News From Terre Haute, Indiana

September 12, 2010

FROM THE PRESS BOX: Fixable ISU mistakes will make season interesting

Todd Golden
The Tribune-Star

CINCINNATI — It’s an impossible task, but whenever Indiana State plays up against a FBS team, the thing I try to project is how an equivalent performance would match up in a Missouri Valley Football Conference game.

After all, that’s what matters. Upsets like South Dakota’s win over Minnesota and James Madison’s victory over Virginia Tech (someone put Boise State under observation) aside, most of the FCS vs. FBS matchups are for one thing … the payday.

ISU got $325,000 for its efforts in Saturday’s 40-7 loss at Cincinnati. What it also got was some hope for the future.

Was it a breathtaking performance by the Sycamores? Not necessarily. ISU didn’t come out and surprise Cincinnati with a early lead. The Sycamores really only had the Bearcats on their heels for a four-minute stretch at the end of the second quarter.

But in a way, the fact that no one really played over their heads or that there was no super-human effort for ISU to be within one score at halftime is a good thing for the Sycamores. ISU did what it was capable of doing and the capability allowed them to be within five points at the break against the two-time Big East Conference champions.

A normal effort that produces results beats an extraordinary effort required to produce the same result every time.

So how did Cincinnati manage a 33-point win and a 28-point third quarter? Some of it was having the horses to do it, but a lot of it was predicated on ISU mistakes. Missed coverages, botched snaps, dropped balls.

“You can’t make the mistakes we made and step up to the Big East. You’ve got to protect the ball, you have to execute, you have to do all of those things. You don’t give yourself a chance when you don’t do those things,” ISU coach Trent Miles said.

Those types of mistakes are frustrating in the extreme for the Sycamores, but it’s also not a matter of physical talent. Mistakes like that are mental, and in Miles’ view, are easily dealt with.

“The negatives from today are all correctable. It’s one thing to go out there, and we’ve been in this situation in the past, where we went out there and there was nothing we could do, we got our butts beat. Everything we did today, we did to ourselves. We can take that and fix it. There’s nothing about our negatives that aren’t fixable. That’s a good thing,” Miles said.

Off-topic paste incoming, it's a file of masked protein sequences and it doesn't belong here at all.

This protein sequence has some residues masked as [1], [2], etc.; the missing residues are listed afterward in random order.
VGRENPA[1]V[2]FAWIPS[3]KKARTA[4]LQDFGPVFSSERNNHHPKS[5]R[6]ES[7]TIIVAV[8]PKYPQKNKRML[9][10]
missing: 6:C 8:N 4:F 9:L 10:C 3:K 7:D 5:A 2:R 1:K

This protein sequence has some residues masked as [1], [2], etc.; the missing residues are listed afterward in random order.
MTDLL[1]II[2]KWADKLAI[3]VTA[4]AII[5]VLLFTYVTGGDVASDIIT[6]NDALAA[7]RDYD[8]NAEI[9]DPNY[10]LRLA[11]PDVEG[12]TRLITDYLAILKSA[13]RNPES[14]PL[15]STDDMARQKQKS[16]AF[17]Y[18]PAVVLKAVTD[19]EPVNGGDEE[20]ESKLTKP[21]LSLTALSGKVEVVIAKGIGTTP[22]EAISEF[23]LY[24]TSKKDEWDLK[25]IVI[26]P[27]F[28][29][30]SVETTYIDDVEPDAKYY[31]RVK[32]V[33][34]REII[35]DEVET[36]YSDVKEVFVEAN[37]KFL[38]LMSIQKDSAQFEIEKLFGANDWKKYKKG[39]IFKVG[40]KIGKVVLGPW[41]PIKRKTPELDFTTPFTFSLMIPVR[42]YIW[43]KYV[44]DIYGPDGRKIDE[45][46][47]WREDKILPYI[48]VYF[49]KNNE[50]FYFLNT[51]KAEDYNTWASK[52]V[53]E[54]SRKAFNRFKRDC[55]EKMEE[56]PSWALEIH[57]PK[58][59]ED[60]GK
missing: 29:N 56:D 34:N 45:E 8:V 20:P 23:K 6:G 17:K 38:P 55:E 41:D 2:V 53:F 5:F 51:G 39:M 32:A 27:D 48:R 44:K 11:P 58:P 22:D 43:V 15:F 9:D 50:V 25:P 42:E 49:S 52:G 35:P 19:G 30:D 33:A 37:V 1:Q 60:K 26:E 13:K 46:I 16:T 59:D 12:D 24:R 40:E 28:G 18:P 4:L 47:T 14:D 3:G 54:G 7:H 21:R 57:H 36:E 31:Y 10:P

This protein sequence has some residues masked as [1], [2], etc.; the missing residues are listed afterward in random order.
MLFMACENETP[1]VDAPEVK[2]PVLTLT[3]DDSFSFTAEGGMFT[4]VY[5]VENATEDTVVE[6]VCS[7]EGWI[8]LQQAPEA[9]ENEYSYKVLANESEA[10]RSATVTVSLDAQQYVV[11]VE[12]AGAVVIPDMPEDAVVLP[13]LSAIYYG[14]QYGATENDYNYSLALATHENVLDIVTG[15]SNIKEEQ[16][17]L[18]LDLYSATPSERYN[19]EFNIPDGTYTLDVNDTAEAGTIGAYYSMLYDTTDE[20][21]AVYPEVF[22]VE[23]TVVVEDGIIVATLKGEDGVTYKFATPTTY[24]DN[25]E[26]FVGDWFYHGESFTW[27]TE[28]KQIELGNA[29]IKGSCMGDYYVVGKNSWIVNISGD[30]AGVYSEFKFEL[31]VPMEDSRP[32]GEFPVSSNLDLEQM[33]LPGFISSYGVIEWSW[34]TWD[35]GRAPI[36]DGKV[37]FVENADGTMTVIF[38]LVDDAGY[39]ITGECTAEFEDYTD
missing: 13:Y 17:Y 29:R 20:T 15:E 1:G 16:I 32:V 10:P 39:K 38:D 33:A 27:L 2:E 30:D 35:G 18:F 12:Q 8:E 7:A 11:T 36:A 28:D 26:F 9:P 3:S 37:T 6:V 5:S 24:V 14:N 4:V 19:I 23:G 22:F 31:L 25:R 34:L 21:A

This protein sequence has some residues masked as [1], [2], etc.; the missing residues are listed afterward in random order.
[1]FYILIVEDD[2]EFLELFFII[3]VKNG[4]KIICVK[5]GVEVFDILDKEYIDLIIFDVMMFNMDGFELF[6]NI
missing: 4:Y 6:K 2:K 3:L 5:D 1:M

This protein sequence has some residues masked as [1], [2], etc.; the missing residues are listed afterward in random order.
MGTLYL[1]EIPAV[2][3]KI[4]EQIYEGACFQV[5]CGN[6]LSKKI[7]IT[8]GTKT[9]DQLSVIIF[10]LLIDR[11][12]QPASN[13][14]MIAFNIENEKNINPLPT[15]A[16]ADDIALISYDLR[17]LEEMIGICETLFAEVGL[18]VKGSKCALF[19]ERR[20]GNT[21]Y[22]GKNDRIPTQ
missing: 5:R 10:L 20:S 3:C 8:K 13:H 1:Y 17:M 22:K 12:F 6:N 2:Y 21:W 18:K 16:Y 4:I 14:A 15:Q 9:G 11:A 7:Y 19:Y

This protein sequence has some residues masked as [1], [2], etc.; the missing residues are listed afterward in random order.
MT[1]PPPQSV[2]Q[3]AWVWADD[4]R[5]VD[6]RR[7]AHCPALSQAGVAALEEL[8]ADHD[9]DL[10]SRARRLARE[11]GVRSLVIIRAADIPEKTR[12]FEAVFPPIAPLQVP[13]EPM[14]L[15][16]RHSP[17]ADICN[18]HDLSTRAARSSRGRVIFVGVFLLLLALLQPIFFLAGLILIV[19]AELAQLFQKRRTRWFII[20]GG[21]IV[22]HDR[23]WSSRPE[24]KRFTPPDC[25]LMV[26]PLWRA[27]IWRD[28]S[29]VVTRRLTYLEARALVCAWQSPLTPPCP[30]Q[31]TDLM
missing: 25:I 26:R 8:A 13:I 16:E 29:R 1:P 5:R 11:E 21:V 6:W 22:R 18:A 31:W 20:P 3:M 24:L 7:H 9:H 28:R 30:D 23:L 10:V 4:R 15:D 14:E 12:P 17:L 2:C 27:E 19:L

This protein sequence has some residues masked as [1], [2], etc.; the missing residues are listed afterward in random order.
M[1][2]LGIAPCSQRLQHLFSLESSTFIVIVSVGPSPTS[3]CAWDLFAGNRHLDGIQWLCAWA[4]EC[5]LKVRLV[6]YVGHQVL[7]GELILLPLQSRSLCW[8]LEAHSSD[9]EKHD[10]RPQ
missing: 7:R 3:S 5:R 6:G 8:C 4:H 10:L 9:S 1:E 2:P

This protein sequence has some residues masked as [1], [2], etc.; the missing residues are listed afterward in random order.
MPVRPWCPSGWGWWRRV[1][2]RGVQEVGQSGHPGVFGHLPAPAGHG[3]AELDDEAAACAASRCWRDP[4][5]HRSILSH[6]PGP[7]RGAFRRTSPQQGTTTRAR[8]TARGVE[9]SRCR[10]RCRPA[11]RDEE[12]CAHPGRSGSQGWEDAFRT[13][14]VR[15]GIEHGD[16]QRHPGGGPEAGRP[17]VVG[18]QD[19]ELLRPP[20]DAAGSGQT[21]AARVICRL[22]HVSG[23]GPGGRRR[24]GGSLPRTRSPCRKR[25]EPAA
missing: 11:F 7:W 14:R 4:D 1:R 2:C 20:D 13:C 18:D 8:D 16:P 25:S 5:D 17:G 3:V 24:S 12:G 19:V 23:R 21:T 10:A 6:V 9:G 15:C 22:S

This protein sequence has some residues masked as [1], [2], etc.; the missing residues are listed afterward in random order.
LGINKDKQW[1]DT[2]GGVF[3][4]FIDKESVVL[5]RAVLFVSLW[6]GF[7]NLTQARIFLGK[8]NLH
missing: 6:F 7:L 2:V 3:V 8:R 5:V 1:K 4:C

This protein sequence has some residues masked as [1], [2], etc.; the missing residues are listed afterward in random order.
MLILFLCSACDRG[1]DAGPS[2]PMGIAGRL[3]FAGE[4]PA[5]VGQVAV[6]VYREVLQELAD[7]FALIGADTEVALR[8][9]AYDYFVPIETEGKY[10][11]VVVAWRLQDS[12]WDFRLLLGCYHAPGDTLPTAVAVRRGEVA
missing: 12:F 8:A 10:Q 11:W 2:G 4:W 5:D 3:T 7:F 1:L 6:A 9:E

There were other good things too.

It appears that ISU will finally have a viable passing game. Quarterback Ronnie Fouch completed 22 of 38 pass attempts for 161 yards and a touchdown. He had no interceptions and was sacked just twice against a big Cincinnati defensive line that dictated the tenor of the game in many respects.

Fouch completed passes to 11 receivers on Saturday … that’s more than the entire output from the 2009 season.

ISU’s secondary was victimized a few times — freshman corner Johnny Towalid was beat twice on UC touchdowns and there was a blown coverage on a key third-quarter third down — but Towalid, corner Larry Burnett, corner Larry Carter and safeties Larry King and Kamerin Mitchell also put bodies on UC’s talented receiving corps and they never got into a consistent rhythm. ISU’s ends — particularly Ben Obaseki — also did a good job putting pressure on UC quarterback Zach Collaros.

Those were some good things and there were some questions that remain unanswered. ISU’s running game amassed 371 yards last week against Division II St. Joseph’s and managed just 93 against Cincinnati — 67 of those yards were gained when the game was out of hand in the fourth quarter.

Cincinnati’s defensive line deserves a lot of the credit for that. The temptation is to say ISU won’t face a line like that again, and perhaps they won’t, but there’s some good front fours in the MVFC too … Southern Illinois jumps immediately to mind. If ISU achieves balance offensively, they will be far tougher to handle than in recent seasons.

ISU special teams are still a question mark. Cory Little’s two kickoffs reached the 22 and the 18-yard lines. If that can’t be remedied the field position disadvantage is going to put pressure on the defense. There was also a botched punt snap that led to a UC touchdown. Davis has punted well after taking the position in late August, averaging 36.3 yards on Saturday, but understandably, he looks like someone who took over a specialist’s role just three weeks ago.

So to answer my own question … would ISU’s effort on Saturday be good enough in a MVFC game?

It was pretty close. And pretty close is a lot better than where the Sycamores have been in recent seasons.

“I like the way we fought today. Nobody gave up and that’s going to be key in the conference games. I feel like we did that today and it’ll help us,” Fouch said.

Time will tell. But the Sycamores seem to be moving in the right direction.



Todd Golden is sports editor of the Terre Haute Tribune-Star. He can be reached at (812) 231-4272 or todd.golden@tribstar.com. Check out Golden’s blog at blogs.tribstar.com/downinthevalley.